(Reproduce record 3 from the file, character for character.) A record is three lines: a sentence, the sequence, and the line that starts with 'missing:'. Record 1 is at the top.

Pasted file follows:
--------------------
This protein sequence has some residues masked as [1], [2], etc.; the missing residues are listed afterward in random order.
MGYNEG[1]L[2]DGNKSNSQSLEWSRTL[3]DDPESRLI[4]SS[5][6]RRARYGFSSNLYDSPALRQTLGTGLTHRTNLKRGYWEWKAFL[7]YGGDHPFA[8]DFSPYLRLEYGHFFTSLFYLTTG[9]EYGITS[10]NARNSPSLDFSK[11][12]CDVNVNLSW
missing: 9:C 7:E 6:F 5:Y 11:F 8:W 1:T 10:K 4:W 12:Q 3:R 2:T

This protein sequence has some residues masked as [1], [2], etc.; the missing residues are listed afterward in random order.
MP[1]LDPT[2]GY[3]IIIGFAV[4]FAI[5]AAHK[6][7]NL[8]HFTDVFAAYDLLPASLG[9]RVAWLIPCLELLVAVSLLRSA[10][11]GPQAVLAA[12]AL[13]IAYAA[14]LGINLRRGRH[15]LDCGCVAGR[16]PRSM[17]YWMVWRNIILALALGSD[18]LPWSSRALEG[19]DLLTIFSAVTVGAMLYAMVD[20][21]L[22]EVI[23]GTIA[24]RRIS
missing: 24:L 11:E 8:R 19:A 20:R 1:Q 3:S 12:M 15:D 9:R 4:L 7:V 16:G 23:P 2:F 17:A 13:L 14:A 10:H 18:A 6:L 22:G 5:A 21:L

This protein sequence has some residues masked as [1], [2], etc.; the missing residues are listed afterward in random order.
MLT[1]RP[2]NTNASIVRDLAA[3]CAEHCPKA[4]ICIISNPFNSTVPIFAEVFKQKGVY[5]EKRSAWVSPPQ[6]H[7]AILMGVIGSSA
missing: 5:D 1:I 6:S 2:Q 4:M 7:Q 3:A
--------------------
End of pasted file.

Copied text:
This protein sequence has some residues masked as [1], [2], etc.; the missing residues are listed afterward in random order.
MLT[1]RP[2]NTNASIVRDLAA[3]CAEHCPKA[4]ICIISNPFNSTVPIFAEVFKQKGVY[5]EKRSAWVSPPQ[6]H[7]AILMGVIGSSA
missing: 5:D 1:I 6:S 2:Q 4:M 7:Q 3:A